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The Maintenance Management Blog

April 19, 2012

Barcoding Using Work Order Management Software

No storeroom attendant?  Use barcoding to keep track of inventory and reordering!

While writing about barcode topics in recent articles, I recall some interesting solutions I’ve encountered over the years.  One that comes to mind was a fairly simple remedy to the age-old question: How to monitor items leaving and returning to the storeroom without a storeroom attendant?

Obviously, no system is perfect. For instance, an RFID chip (radio frequency identifier chip) similar to those used to prevent shoplifting can silently detect an item as a person leaves the storeroom and automatically update inventory. Yet, even an RFID chip solution has its flaws.  I can remove the RFID tag. Regardless, we need something simple so that during an emergency rush, the worker can pull the parts, scan them and go without a lot of frustration and waiting.

One simple solution given these circumstances was a company that printed barcoded labels, affixed them to 3x5 index cards and placed a stack of them at each bin location.  When it came time to use a part, the worker simply took what they needed and took a card for each item. On the way out the door, the worker scanned their badge, scanned the cards and then discarded the 3x5 inventory cards.  The work order management software system did the rest.

Moreover, the same company deployed a high-end omnidirectional barcode scanner (scans in any direction) to speed the checkout process for the maintenance staff.  This system allowed worker to simply wave the barcoded inventory card near the scanning device without having to waste time with a scanning gun.  They could do multiple scans to account for multiple quantities, such as two scans for two belts of the same type.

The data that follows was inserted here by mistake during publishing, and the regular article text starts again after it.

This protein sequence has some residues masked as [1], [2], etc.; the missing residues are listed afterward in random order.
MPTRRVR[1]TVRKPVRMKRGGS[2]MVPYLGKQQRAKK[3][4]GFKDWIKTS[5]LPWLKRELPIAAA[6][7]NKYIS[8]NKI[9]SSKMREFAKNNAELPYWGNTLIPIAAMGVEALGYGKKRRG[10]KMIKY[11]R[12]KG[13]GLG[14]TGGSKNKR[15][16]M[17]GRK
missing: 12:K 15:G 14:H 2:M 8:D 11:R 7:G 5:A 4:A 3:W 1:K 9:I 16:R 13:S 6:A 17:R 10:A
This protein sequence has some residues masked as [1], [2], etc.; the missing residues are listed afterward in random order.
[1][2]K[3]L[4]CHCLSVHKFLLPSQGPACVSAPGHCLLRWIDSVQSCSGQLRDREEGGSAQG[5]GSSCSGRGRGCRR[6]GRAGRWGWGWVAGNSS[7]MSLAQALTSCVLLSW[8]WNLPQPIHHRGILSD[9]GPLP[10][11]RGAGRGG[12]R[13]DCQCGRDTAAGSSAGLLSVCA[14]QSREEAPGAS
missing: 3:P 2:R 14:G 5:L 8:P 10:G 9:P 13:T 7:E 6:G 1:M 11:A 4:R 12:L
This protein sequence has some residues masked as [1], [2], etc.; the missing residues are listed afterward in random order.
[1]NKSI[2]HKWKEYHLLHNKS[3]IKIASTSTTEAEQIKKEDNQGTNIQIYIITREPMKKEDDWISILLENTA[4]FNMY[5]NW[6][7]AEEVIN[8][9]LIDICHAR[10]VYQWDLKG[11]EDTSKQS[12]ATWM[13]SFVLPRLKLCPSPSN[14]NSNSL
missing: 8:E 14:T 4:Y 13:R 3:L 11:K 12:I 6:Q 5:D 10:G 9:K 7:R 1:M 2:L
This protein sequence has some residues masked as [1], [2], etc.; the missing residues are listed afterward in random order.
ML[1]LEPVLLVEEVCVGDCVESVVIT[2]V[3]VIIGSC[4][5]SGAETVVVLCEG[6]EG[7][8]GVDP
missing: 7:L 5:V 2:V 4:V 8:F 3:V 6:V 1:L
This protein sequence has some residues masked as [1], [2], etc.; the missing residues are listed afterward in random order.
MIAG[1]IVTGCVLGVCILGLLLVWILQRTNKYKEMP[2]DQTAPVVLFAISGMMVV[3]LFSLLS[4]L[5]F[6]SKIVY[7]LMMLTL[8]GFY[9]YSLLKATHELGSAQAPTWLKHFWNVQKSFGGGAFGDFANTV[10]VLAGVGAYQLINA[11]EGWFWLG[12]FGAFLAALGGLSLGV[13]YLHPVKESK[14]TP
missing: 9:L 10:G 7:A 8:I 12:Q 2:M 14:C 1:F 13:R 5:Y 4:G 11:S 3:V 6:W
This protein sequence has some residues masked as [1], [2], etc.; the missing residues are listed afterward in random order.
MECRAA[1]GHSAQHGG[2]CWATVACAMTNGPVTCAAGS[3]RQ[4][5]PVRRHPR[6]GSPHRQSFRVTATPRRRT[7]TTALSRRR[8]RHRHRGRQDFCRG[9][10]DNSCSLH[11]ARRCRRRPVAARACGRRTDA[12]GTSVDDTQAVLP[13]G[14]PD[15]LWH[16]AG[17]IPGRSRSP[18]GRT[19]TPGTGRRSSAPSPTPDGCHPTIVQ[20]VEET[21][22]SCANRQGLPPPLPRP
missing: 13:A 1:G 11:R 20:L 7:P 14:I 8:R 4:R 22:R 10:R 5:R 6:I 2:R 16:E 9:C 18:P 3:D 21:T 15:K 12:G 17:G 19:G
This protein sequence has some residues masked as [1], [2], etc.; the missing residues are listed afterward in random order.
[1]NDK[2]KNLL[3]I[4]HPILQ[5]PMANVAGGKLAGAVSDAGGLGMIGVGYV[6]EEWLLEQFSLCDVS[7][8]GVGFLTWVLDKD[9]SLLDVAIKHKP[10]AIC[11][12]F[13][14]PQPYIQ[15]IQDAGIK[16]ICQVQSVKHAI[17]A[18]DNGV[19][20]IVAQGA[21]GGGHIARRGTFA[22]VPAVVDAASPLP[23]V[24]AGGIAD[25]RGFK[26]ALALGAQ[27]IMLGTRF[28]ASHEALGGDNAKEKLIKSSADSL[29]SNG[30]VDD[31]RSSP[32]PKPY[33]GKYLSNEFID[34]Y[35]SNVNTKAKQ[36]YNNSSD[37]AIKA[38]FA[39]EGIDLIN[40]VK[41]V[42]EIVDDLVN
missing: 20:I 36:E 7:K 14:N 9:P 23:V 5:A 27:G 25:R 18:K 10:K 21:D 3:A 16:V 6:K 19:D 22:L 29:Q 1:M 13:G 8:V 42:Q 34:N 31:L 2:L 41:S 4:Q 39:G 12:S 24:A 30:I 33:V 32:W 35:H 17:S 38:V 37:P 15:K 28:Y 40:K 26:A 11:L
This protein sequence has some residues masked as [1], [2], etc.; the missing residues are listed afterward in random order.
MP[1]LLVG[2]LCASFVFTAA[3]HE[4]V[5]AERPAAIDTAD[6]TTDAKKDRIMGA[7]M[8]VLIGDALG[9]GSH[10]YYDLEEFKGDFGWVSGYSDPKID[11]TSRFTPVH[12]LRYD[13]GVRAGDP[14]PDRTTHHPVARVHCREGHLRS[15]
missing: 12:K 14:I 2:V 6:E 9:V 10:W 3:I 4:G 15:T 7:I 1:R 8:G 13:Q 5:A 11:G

Another process improvement using work order management software and barcoding was to eliminate the’ job number’ and assume a single cost center for all jobs.  Certainly, this is an optional choice, but perhaps not an optimal one for all maintenance departments.  In order to know what job the parts went to, the job number would necessarily need to be scanned during the process at some point.  For emergencies, a work order job number may not be available until after the work is performed.  This can be resolved with two scanners (one for emergency work, one for non-emergency work), or have a preprinted label for an emergency blanket work order number. 

Either way, this process works quite well. Replacement cards can be printed at the time the parts were received or during an inventory count.  Having reliable usage information helps to improve inventory turns, reduce unused stock, and increase storage for highly used parts to meet demand.  All in all, a successful storeroom is a storeroom with a barcoded inventory!  And a successful maintenance management system utilizes the best work order management software available.


Brock Prusha

About the Author – Brock Prusha

Brock has over seventeen dedicated years of experience as a software developer in the maintenance industry. Over that time, he has traveled and worked with many maintenance professionals on a variety of projects ranging from large software integrations to specialized software designed specifically for the client's needs.

Currently, he is helping to design and build the MAPCON Enterprise/On Demand software system. Brock holds a Bachelor of Science degree from the Rochester Institute of Technology, and spends his free time at home with his wife and three children, volunteering for the Special Olympics and working as a leader in his local church.

Filed under: Barcode, barcoding, work order management software — Brock Prusha on April 19, 2012